Cooling System Pressure Loss and Early Overheating

Radiator Hole

Reasons to Pressurize the Cooling System.

 

The coolant mixture is mostly water, and glycol. Mixed together, they have a boiling point below that of water. The normal engine operating temperature is near the un-pressurized boiling point. A slight increase in engine temperature could lead to boiling coolant. This creates a problem as a boiling fluid has a much lower ability to transport heat. It generates vapor bubbles that rise and create hot spots. Thereby the cooling system is unable to remove excess heat. This narrow margin is very apparent with pressure loss. There are a few ways to mitigate this issue.

The engineers could increase the volume of coolant. Combined with an oversized radiator, the thermal capacity would be harder to exceed.  Another would be to lower the normal operating temperature. Both of these have serious drawbacks such as weight and inefficient combustion.

A better method is a pressurized cooling system. A fluid under pressure will remain in the liquid form far beyond its normal boiling point. This is an optimal solution but isn’t fail safe. The moment the system loses pressure, if the fluid is above it’s boiling point, it will immediately boil.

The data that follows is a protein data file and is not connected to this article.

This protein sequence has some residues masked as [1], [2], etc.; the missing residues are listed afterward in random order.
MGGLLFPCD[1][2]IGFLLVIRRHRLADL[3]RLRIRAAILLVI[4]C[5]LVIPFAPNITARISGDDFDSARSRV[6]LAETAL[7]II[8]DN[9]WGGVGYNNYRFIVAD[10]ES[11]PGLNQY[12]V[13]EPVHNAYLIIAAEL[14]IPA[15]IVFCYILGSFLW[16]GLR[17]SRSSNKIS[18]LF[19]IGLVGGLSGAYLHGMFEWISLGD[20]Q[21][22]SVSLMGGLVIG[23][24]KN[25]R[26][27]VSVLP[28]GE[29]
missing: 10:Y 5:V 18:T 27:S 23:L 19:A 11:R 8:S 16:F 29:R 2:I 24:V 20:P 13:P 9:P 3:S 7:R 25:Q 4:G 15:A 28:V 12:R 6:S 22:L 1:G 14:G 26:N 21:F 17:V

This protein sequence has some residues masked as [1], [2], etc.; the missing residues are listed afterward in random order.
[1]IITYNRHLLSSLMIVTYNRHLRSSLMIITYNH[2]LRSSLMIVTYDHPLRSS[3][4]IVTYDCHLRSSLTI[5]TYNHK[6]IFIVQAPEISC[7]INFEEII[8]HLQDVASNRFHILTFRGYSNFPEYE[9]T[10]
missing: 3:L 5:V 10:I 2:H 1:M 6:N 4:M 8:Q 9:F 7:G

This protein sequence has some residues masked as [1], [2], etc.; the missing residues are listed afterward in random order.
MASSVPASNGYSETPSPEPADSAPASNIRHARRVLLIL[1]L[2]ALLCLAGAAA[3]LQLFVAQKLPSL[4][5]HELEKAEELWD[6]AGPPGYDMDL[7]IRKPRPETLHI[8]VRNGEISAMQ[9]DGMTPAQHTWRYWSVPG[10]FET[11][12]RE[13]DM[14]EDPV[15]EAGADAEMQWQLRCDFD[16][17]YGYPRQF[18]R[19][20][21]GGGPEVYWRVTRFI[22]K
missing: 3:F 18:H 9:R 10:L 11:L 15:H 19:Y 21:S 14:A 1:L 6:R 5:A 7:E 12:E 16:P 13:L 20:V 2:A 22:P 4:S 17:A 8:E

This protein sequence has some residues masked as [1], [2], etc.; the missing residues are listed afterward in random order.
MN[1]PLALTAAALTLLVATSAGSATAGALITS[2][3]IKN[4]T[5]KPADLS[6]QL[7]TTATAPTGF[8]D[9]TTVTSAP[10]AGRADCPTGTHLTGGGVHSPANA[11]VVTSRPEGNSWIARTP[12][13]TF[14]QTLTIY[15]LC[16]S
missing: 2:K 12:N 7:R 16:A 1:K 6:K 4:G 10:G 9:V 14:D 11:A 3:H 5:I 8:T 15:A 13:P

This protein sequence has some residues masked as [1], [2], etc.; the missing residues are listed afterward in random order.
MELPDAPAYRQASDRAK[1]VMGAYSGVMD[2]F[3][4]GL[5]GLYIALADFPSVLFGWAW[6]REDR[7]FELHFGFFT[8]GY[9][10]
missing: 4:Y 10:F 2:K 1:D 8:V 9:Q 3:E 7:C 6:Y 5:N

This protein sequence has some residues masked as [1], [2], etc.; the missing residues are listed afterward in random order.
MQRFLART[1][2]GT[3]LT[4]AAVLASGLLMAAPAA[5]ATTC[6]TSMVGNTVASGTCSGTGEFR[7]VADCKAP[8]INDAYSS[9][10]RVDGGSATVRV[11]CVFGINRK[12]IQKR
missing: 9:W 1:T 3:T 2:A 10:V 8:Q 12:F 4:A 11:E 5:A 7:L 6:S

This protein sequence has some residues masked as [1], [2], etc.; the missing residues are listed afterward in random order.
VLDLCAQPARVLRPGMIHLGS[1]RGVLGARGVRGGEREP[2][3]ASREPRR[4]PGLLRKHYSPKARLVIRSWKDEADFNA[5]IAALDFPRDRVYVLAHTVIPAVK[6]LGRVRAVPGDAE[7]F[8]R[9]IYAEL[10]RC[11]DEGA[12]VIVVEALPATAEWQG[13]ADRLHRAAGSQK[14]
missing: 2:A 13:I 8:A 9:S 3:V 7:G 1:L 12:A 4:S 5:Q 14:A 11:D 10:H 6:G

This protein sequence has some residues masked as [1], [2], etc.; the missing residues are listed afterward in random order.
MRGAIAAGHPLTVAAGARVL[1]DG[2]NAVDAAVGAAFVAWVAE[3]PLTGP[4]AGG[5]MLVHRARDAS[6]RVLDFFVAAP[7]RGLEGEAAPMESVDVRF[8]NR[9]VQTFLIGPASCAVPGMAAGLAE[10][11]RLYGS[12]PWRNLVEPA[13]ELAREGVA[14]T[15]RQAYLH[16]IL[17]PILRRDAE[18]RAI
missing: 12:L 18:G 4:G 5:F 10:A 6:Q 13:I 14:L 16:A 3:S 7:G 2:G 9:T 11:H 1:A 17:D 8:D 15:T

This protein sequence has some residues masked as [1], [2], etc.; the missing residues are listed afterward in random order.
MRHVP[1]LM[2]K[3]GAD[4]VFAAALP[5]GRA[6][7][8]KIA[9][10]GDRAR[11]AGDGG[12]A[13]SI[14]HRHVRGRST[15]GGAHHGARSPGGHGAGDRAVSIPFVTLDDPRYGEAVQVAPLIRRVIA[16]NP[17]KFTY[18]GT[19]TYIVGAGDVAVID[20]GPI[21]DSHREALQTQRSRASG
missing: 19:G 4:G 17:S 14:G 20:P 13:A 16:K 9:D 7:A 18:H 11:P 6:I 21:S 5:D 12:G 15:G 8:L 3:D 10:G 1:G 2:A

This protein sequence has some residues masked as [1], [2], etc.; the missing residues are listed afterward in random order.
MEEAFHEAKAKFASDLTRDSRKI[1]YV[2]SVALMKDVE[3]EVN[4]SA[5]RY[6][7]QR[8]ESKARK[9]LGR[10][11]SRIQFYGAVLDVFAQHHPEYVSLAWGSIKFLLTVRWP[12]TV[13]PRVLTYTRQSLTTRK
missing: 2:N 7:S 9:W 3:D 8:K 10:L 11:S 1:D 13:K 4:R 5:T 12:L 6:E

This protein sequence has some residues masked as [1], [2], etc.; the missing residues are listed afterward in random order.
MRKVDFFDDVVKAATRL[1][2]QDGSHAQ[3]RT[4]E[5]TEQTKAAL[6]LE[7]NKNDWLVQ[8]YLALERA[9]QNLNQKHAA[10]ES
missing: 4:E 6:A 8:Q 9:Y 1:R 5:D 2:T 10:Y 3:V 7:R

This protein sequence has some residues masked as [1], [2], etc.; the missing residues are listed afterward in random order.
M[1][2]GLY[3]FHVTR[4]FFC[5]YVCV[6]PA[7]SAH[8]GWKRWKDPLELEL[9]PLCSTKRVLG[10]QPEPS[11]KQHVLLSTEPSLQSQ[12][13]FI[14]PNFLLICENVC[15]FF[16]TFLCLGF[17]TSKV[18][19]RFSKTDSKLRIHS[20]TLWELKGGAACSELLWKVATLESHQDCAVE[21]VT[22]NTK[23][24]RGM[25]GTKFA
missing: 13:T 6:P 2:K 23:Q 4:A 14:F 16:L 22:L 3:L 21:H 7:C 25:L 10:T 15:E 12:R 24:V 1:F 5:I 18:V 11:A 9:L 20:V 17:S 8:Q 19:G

As such, the maximum cooling system temperature depends on the pressure. The radiator cap has a pressure release mechanism. It will hold pressure up to a certain amount. If the coolant boils before that temperature, the system is not holding pressure.

Stay Away from the Safety Margin

 

One way to lower coolant temperature is to use a summer mixture with better thermal characteristics. Water is the best heat conductors. So it is advantageous to favor its use. A summer mixture of 70% water to 30% glycol will also have a higher boiling point. But more importantly, it will transfer the heat away from the source more efficiently.

Once in the radiator, it’s important to dissipate heat as much as possible. This can be achieved with a more aggressive use of the cooling fan. Setting the fan controller to activate the fan at lower temperatures can prevent temperature spikes. The purpose is to provide the engine with colder coolant. The larger the temperature difference, the less residual heat builds up in the engine block.

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